2. Recycle Smart, Not Lots ♻️

That said, when it does come to recycling it’s not as simple as tossing everything into the blue box of magic. Sometimes the road to Hell is paved with best intentions, and in the case of recycling our mistakes are costing our governments millions of dollars each year.

Are lids from coffee cups recyclable or not? Is bubble wrap? What do you do when you’re not sure? Many of us today use a single-stream recycling process, in which everything gets tossed into one bin, sparing us the trouble of having to sort out plastics from paper, glass etc. But this system has created a headache for processors, and resulted in overall decrease in the quality of recyclables. Without the need to think about it, people are more likely to recycle actual waste – a phenomenon described by waste management experts as “aspirational recycling”; basically when people aren’t sure, they opt to recycle because it feels like the right thing to do. Unfortunately it is not! Things like blood bags, needles, dead animals and dirty diapers… over 25% of what ends up in our recycling bins is not actually recyclable! And these things can end up contaminating whole batches of recyclable materials, making them unusable. It is precisely because of contamination that China has stopped buying our recycling! Even a few spoonfuls of peanut butter left in a jar can contaminate a tone of paper, making it destined for the dump.

So, what can you do about all this? The solution is simple: WASH OUT YOUR RECYCLABLES! It only takes a few extra minutes, but can make a load of difference! Next, educate yourself on what’s recyclable in your area. It doesn’t help that recycling rules vary across cities, so don’t assume you know it – do the research! Print this information out and put it on your fridge to reference each time you go to recycle something. And at the end of the day, the best thing to do (though it feels counter-intuitive) is to not recycle, unless you are absolutely sure.

PS: if you live in Halifax like I do, you can find the full list of recyclable materials here.

3. Eating Endangered Wildlife: A Case Study of Sharks 🦈

Endangered animals often end up on our tables – everything from green sea turtles to African forest elephants and great white sharks. There are many reasons for this: cultural convention, traditional medicine, and economic need are the most common, but worse of all is pure ignorance. Here I will examine the specific example of shark meat consumption, but many of the same principles will apply to bushmeat, whales, and other animal delicacies you might encounter during your travels.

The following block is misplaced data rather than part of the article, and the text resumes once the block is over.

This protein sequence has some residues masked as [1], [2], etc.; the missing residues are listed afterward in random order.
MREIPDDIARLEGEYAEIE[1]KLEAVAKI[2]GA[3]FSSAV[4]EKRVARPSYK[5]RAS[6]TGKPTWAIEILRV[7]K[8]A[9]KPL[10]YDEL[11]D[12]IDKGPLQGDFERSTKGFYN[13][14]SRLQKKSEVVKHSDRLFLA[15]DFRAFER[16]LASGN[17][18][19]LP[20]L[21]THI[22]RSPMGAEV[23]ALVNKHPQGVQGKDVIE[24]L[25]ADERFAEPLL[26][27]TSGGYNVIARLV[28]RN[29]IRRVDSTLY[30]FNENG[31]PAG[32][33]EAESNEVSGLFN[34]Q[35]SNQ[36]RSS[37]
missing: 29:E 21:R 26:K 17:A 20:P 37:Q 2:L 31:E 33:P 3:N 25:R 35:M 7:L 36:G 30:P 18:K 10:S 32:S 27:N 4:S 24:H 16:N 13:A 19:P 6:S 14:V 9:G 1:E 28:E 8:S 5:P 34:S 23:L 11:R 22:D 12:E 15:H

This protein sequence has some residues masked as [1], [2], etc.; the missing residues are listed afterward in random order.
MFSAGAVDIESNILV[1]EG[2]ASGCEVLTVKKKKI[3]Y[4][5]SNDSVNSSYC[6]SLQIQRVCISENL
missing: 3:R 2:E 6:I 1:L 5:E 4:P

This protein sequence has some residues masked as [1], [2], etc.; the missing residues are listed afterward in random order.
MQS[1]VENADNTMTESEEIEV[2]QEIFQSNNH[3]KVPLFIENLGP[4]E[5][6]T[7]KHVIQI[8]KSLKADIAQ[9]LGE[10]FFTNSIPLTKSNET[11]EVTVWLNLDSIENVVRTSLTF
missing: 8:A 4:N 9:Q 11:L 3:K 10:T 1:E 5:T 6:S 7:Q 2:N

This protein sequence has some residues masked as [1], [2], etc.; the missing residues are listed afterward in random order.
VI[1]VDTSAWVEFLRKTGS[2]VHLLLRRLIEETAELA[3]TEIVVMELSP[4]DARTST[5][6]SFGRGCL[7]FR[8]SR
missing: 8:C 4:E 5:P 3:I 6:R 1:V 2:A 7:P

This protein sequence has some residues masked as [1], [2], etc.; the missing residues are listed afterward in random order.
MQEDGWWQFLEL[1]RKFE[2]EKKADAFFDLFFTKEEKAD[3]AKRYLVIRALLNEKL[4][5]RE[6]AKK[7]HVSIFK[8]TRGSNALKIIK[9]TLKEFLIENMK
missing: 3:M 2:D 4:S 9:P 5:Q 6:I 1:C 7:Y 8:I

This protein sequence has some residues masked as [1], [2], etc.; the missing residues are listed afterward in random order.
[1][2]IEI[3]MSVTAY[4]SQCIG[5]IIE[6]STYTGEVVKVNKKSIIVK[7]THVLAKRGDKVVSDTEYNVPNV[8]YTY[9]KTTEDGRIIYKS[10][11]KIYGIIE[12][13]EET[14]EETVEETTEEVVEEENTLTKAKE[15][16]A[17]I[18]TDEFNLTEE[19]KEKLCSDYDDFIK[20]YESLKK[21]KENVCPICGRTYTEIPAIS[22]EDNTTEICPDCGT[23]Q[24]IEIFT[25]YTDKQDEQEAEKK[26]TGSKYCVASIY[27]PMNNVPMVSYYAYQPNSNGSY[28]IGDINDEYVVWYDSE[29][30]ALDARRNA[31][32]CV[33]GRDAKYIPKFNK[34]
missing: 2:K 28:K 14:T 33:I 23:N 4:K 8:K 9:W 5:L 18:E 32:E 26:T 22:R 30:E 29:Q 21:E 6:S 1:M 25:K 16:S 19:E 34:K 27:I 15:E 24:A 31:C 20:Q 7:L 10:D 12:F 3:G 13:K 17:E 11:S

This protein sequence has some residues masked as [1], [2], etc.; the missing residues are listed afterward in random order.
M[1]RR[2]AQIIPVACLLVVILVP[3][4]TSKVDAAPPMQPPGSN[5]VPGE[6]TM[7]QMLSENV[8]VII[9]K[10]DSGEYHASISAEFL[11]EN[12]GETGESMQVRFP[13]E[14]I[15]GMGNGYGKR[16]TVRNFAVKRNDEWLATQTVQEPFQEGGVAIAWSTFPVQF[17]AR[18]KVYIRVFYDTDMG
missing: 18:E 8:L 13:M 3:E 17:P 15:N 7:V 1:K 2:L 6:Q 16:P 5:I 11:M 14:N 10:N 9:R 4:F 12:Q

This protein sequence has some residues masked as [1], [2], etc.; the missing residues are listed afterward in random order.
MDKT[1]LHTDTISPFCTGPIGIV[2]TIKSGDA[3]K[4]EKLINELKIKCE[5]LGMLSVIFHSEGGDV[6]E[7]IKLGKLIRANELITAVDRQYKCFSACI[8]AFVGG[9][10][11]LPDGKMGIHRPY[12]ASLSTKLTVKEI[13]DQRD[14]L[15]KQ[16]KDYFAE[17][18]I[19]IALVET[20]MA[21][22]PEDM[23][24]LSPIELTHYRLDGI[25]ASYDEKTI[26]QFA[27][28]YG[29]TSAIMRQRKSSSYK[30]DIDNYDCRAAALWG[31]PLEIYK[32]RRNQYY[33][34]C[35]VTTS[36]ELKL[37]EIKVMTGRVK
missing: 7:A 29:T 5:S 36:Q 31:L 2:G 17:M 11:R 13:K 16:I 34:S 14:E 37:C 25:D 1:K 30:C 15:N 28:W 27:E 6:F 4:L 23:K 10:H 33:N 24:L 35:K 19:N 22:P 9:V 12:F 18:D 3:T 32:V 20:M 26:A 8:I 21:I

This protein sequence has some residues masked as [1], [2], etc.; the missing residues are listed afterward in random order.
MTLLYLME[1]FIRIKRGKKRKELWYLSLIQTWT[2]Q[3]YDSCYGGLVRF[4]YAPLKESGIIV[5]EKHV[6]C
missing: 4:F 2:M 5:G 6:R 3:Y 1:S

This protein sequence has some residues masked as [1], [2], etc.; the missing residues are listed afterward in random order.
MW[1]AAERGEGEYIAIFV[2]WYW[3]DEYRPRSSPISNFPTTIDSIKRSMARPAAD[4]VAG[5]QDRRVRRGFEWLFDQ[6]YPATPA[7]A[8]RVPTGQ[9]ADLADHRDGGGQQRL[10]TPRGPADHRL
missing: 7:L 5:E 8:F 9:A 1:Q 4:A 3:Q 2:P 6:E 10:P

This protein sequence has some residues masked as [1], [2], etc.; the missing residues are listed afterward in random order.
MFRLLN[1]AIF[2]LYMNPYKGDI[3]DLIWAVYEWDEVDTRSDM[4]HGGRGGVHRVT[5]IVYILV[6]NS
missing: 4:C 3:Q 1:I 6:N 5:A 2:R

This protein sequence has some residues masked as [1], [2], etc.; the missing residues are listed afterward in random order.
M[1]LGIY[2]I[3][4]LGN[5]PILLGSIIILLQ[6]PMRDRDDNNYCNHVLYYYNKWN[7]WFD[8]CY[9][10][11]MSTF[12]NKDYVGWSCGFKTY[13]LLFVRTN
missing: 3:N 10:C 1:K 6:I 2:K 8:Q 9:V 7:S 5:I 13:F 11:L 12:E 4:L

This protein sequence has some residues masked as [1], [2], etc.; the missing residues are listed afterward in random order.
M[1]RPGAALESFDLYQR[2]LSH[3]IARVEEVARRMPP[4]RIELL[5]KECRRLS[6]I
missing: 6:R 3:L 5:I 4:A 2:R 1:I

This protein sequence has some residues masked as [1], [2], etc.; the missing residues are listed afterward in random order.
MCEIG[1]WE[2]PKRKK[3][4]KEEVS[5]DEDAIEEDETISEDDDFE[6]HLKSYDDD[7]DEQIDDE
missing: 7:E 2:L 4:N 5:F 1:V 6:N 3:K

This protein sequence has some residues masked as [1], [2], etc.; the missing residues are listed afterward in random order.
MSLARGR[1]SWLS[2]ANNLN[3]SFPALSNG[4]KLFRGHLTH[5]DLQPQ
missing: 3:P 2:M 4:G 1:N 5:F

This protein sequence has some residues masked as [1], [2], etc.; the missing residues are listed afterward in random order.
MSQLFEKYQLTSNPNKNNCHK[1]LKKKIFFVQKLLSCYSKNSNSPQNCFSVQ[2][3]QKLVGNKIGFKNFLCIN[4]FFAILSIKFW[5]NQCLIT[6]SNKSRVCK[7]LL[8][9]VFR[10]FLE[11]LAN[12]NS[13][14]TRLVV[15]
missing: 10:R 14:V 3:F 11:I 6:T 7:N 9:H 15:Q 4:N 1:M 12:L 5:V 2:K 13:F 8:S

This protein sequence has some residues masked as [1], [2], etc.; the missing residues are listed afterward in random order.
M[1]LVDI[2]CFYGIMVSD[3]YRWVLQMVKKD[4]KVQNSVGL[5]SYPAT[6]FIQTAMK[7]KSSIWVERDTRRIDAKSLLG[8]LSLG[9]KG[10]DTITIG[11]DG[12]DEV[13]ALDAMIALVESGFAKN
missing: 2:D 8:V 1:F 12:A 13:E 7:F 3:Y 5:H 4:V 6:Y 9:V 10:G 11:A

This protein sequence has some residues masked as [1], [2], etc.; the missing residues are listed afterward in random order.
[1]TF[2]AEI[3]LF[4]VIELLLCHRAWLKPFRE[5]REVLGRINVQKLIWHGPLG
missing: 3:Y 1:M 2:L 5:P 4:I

Reasons people might consume sharks:
Culture: Many of you will have heard about shark fin soup – a traditional and very expensive Chinese and Vietnamese luxury item. The fins are actually tasteless, only serving to provide texture, while the soup’s taste comes from other ingredients like veggies and spices. Increased demand for shark fins has driven many populations to the brink of extinction over the past several decades. Shark fishing is also one of the most cruel fishing practices; since only the fins are used, sharks are brought on board live, their fins removed, and the animals tossed back into the water to die of suffocation and/or blood loss. The good news is that shark fin soup consumption in China has dropped by over 70% in the last decade. However, the soup is still being served at some restaurants all over the world (even the US!), and the importation of fins is legal in many countries that have banned the practice of finning itself. And it’s not just the fins being consumed. In some countries, particularly along the Eastern coast of Africa and in Iceland and Greenland, shark is a staple food, eaten out of necessity in the face of strained resources. Shark meat also shows up on menus of high-end, gourmet restaurants across the world, and even beachside cafes and grills in popular tourist destinations.